[Openswan Users] UDP fragmentation in Linux

Marcus Leech mleech at nortel.com
Fri Mar 4 12:41:30 CET 2005

After my fiasco of last night (trying to use 2048-bit certs and having 
them utterly fail to make across
  the network), I've started looking into Linux UDP fragmentation grossness.

It seems that even if you set the appropriate IP options 
  packets are getting badly munged if they exceed the local MTU.  It 
looks like they're simply getting *truncated*,
  which is so NOT according to spec that it makes me ill.  It's not like 
the Linux stack can't deal with sending
  fragments, either, since pings with sizes > local MTU get fragmented, 
sent across the internet, and apparently
  correctly reassembled at the other end.

But with UDP packets (NOT JUST PLUTO--I wrote some test code), the stack 
simply emits a single packet with
  the "more fragments" flag bit set in the IP header, the UDP length 
field set to the UDP length, and the IP length set to
  the MTU.  But the trailing fragment(s) never get emitted--just the 
first one.  This would cause a fragment reassembly
  timeout at the receiver.  This is so broken, I don't even know where 
to begin (splutter, grumble).  The behaviour goes back to at least
  2.4.18, and is consistent in 2.6.11.  I'm surely not the first person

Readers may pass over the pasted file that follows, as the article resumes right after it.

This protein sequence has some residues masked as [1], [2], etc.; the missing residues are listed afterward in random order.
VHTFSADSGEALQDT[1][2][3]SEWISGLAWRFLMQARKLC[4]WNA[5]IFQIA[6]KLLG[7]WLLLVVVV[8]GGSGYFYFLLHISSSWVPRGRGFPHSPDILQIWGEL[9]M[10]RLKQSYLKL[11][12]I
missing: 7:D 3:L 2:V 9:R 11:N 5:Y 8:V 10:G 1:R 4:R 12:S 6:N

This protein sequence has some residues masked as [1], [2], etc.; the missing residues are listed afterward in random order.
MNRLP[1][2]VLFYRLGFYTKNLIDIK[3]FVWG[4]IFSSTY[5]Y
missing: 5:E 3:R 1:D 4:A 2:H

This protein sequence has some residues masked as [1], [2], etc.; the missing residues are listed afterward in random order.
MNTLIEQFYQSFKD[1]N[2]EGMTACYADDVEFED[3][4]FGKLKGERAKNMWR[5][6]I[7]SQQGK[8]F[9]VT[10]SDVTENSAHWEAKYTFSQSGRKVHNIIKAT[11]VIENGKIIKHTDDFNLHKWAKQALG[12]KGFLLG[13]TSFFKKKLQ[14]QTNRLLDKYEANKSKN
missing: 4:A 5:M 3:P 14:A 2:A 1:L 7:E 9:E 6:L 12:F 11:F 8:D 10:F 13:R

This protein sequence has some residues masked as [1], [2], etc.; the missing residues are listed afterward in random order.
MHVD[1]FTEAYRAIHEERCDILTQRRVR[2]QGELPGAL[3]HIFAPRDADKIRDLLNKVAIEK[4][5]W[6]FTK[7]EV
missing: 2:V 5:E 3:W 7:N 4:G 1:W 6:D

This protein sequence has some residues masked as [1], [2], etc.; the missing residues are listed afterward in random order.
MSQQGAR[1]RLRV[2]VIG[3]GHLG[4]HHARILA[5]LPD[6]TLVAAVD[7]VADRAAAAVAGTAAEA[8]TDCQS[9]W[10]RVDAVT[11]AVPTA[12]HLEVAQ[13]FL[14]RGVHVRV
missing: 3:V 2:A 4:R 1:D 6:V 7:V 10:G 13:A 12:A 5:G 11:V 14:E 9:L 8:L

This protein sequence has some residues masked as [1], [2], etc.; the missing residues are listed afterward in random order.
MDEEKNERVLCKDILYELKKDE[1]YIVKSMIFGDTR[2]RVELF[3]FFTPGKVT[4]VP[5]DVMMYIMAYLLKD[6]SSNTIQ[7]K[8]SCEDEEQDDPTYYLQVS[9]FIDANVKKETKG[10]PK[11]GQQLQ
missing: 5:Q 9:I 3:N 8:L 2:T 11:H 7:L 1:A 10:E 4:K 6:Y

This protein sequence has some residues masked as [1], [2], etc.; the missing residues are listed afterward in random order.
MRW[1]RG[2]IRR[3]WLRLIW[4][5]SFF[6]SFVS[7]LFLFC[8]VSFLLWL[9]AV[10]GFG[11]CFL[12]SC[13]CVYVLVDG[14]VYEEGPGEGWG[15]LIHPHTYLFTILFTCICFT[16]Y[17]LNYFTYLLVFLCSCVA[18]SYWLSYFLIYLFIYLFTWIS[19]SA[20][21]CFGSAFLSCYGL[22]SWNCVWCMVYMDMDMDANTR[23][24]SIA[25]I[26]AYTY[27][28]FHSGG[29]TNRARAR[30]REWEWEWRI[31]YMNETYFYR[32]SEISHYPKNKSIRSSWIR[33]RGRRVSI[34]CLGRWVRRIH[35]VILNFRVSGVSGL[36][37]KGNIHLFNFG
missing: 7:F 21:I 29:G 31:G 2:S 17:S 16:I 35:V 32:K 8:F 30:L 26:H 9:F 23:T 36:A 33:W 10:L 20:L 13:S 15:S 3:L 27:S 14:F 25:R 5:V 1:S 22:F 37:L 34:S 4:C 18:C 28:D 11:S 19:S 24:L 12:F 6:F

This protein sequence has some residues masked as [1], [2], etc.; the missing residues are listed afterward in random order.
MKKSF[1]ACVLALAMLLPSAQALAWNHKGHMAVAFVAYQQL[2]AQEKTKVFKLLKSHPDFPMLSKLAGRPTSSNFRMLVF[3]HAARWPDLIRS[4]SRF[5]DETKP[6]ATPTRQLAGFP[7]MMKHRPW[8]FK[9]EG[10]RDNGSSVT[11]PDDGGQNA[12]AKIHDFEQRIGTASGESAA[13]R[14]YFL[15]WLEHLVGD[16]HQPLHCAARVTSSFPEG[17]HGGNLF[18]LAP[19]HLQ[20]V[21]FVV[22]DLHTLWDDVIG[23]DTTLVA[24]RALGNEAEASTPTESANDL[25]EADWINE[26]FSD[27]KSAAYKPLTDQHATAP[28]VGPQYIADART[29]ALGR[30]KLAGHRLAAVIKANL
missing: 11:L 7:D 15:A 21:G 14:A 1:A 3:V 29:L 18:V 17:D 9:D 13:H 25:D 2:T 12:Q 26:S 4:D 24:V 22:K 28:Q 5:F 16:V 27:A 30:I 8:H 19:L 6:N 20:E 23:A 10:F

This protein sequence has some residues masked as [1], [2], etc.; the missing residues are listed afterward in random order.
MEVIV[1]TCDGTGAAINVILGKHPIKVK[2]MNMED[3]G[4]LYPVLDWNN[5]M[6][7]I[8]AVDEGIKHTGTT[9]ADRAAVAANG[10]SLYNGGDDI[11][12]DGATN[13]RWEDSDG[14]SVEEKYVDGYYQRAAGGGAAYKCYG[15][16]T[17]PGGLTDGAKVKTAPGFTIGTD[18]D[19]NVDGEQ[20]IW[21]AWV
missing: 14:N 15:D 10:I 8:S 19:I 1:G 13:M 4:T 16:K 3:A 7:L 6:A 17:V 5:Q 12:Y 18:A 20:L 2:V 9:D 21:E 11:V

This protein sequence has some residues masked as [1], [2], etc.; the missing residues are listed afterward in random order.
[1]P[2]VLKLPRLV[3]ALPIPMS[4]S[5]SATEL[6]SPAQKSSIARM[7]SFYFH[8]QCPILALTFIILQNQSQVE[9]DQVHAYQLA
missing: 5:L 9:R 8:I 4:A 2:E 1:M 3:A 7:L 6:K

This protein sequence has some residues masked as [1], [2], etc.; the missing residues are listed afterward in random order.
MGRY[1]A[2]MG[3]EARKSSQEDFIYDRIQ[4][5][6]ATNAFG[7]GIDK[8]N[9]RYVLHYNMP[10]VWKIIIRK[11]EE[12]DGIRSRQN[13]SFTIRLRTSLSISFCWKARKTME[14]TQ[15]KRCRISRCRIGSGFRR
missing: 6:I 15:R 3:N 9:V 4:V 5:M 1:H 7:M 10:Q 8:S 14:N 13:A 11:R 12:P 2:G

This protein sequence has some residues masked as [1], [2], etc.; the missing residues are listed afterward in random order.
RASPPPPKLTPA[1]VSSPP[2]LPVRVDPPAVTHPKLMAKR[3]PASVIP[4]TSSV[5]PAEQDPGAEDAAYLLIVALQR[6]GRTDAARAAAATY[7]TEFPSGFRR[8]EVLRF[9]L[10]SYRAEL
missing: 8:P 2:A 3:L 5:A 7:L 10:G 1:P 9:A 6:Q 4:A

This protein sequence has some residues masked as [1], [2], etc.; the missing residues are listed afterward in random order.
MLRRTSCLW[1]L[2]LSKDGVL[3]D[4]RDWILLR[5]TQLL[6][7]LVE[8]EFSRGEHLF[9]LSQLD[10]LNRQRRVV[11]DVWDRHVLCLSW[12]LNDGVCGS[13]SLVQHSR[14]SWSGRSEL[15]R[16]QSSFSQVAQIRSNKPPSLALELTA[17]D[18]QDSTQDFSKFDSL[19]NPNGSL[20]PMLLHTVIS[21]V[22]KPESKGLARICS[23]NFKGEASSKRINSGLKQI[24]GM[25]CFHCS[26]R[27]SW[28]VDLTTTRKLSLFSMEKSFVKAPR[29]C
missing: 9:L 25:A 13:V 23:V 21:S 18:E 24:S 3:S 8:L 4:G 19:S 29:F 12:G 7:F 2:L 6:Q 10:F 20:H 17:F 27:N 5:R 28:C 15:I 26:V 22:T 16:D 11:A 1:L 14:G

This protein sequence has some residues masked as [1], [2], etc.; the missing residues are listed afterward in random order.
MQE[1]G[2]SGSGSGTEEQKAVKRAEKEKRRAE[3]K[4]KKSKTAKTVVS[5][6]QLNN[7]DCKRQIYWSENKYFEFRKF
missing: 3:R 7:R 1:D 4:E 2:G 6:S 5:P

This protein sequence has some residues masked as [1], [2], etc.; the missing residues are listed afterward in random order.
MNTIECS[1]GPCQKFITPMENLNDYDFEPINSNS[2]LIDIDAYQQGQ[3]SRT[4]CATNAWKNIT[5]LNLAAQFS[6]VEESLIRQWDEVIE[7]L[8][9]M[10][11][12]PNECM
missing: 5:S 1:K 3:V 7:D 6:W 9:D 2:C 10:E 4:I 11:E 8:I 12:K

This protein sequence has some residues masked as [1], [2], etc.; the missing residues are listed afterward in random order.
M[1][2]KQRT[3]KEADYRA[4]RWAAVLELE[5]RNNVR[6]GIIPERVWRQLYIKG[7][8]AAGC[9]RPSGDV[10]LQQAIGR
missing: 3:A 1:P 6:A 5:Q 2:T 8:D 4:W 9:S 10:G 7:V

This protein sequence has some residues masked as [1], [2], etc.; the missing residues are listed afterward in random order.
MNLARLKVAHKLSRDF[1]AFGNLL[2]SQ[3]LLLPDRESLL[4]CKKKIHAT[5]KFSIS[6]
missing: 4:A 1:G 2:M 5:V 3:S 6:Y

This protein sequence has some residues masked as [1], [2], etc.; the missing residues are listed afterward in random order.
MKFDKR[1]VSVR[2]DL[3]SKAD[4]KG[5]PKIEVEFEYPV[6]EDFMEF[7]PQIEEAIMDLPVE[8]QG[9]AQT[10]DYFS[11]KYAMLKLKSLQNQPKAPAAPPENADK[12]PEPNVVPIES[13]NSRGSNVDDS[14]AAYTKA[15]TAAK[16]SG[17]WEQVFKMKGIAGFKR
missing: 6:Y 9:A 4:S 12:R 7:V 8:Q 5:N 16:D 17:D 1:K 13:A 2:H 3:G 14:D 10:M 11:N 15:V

to observe this behaviour and start ranting.

Another observation.  When I was testing this stuff purely-locally (on 
the same IP subnet), I could use long
  certificates, and nothing bad happened.  I can only assume that the 
Linux stack detects the "local subnettedness"
  and uses jumbograms--I don't have the patience/energy to go back and 
set it up again to run a tcpdump.

I'm suspecting that the IPTABLES code is scewing up in some way, since 
the kernel ip_output routines call
  NF_HOOK, rather than passing directly to the routing-chosen hardware 
device.  Somewhere in all
  that netfilter goop, I think that the output packet fragmentation code 
has become broken--at least for UDP.
  Like I observed, ICMP ECHO packets get correctly fragmented when they 
exceed the local MTU.

I can't believe people put up with this.  It's so horribly, outrageously 
broken.   Now, I know that there are
  those that argue that IP fragmentation itself is *conceptually* 
broken, but the fact is that it's standard,
  and it largely works.  The exceptions are firewalls, which don't like 
to deal with reassembly, so they
  drop fragments on the floor as punishment.  But I think that the 
community has slowly become confused
  about IP fragments--letting the poor behaviour of firewalls and 
similar IP machinery dicate a new, and
  profoundly-bad de-facto standard.

I know that in IPV6, there's no fragmentation at all. But minimum MTU is 
also larger.

In the absence of app-layer fragmentation in IKE, how am I supposed to 
support larger (2048-bit)

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